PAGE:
Suzanne Breen: As DUP dials down rhetoric, expect Boris Johnson to stick to same Brexit script
The DUP's critics had a field day in the wake of the Supreme Court's slapping down of Boris Johnson.
The words last month of (solicitor) Arlene Foster that the Prime Minister was "well within his rights" to suspend Parliament did the rounds on social media.
As her party kept an unusually low profile yesterday, the Ulster Unionists and Alliance said Boris' battering by the court seriously called into question the DUP's judgment.
Yet Mrs Foster was far from the only unionist with a legal background surprised by the Supreme Court ruling. Jim Allister was equally shocked, although from the get-go he had believed that Mr Johnson's approach to suspending Parliament was wrong.
The TUV leader had argued that the Prime Minister should have been straight about his reason for prorogation rather than dressing it up in Queen's Speech apparel.
The DUP was quick to stress that the Government must abide by the Supreme Court decision. It did not want to leave any doubt in the minds of its more moderate supporters who would be deeply discomfited at being on the wrong side of the law.
The DUP has very much dialled down its Brexit rhetoric in the past fortnight. Given the high stakes, that's unsurprising. Warnings of the dangers of no-deal from business suits can be dismissed as Project Fear.
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But when the voices raised against Brexit include that of DUP election broadcast farmer Charlie Weir, it's much more uncomfortable territory for the party. Yet whatever the challenges facing the DUP, they are nothing compared to those confronting their confidence-and-supply agreement partners.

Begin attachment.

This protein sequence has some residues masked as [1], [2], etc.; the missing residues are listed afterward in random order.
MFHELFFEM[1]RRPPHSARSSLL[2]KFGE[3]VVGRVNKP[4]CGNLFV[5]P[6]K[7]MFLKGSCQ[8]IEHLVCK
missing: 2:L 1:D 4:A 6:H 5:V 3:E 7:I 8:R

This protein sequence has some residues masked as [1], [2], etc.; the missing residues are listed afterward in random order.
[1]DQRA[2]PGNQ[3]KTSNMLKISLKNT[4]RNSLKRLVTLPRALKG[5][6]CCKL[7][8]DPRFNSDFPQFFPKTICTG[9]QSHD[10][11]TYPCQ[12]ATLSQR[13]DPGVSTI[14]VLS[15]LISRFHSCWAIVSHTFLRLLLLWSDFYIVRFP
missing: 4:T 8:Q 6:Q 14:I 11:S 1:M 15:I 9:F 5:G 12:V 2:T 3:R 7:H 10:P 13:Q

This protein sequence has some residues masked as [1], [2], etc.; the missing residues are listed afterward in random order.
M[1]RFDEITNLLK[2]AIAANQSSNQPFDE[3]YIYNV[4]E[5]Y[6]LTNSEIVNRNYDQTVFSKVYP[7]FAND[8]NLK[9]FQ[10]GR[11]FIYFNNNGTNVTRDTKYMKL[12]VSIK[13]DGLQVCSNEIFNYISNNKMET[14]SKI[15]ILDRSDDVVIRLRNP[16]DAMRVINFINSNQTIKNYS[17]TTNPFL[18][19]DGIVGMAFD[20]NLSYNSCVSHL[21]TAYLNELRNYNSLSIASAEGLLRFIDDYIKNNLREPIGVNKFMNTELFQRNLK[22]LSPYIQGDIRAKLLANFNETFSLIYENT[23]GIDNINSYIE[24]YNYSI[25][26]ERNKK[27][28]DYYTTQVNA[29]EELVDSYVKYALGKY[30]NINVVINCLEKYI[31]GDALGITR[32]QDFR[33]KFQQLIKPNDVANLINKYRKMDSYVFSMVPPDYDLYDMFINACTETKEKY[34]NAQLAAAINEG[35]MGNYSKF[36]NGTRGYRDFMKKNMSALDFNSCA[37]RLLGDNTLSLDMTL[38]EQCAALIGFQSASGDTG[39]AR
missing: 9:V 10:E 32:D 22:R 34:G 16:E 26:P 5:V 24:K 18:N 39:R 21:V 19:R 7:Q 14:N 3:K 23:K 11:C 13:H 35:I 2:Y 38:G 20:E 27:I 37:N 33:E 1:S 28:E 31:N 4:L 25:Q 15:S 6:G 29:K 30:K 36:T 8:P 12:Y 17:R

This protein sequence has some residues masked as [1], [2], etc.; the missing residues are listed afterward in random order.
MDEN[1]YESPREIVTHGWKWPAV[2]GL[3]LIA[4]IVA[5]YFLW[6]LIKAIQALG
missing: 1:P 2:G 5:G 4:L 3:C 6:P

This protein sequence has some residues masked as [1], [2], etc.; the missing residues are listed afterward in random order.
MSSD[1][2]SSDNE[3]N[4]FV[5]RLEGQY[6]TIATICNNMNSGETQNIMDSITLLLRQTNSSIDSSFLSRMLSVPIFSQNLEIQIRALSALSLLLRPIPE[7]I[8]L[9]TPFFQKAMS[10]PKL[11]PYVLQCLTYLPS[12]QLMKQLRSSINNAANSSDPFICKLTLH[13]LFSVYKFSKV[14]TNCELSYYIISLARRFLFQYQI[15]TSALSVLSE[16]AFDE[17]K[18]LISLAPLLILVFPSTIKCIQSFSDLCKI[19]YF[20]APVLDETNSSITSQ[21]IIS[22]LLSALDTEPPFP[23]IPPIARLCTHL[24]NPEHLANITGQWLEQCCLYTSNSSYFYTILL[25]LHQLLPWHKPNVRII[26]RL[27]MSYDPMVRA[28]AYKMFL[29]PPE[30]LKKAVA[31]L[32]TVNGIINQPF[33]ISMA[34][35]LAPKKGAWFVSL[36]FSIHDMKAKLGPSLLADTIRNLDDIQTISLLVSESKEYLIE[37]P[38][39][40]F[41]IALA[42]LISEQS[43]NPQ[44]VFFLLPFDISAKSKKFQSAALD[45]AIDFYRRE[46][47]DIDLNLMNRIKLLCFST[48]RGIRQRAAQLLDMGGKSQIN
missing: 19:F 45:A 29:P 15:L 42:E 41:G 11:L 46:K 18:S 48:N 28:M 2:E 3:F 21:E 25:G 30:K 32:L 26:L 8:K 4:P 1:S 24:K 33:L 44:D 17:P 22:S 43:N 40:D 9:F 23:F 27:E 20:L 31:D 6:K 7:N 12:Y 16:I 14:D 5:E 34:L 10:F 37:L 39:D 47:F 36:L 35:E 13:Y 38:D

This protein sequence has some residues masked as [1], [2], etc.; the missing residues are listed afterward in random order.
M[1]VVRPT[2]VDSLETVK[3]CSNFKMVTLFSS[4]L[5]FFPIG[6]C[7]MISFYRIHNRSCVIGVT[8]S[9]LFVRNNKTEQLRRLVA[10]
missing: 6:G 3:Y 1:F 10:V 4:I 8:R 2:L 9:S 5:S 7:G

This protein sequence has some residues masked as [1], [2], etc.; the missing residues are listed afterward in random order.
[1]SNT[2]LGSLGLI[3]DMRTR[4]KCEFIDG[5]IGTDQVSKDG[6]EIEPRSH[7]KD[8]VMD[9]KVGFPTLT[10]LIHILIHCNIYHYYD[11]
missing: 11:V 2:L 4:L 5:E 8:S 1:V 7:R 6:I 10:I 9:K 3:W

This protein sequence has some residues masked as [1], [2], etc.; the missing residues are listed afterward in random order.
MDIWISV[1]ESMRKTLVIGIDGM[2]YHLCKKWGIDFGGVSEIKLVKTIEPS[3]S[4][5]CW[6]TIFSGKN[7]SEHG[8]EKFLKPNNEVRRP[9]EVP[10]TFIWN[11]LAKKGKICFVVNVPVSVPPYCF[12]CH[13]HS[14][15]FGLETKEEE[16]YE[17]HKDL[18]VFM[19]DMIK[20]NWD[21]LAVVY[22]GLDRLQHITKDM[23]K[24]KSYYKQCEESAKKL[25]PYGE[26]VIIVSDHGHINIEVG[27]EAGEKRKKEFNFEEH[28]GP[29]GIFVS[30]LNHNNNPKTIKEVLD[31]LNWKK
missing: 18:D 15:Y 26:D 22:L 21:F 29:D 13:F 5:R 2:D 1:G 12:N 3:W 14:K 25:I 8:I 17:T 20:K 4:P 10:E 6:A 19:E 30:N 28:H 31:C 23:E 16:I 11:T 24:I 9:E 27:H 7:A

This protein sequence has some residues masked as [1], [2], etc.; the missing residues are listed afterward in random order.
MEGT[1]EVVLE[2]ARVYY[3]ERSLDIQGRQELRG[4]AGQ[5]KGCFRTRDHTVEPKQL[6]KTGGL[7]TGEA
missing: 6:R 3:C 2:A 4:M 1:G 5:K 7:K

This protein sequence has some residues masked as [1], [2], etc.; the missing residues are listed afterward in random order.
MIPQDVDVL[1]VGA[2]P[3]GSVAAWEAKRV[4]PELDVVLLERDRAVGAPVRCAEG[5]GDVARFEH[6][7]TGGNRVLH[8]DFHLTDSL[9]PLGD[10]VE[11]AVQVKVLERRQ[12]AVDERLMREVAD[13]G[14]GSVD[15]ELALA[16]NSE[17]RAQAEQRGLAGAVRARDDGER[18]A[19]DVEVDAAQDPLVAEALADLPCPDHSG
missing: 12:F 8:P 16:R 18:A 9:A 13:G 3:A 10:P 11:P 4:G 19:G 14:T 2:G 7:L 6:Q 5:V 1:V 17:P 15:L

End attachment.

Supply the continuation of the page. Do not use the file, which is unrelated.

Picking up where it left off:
Boris Johnson is now the lamest of lame duck Prime Ministers in modern British history. He has been totally boxed in by judges and MPs.
He has not been allowed to prorogue a Parliament which won't replace him or allow a general election.
The tactic of suspension has spectacularly backfired. After a de facto truce between the Tories and the Brexit Party, Nigel Farage yesterday branded it "the worst political decision ever" and called for the Prime Minister's chief adviser Dominic Cummings to be sacked.
Many Tory MPs would also like his head on a plate but expect Mr Johnson today to stick to the same script as he delivered before prorogation.
He will repeat his demands for a general election. He will accuse the Opposition parties of spinelessness and gutlessness for blocking the chance of going to the polls. And don't underestimate how much that will strike a chord with ordinary punters across Britain.
There is something absurd in Labour and the Liberal Democrats branding BoJo unfit for office and demanding he resign, yet refusing a general election.
Johnson will argue that his opponents are scared that the people will vote the wrong way.
Neutered by MPs, he has to find a route to an election. The tabling of a second motion for a general election is surely imminent, although it is likely doomed to defeat.
Labour must also decide if it is prepared to sign up to a Government of national unity with the likes of Ken Clarke as Prime Minister. If Jeremy Corbyn made that call, it would be a game-changer, and Boris truly would be in deep trouble.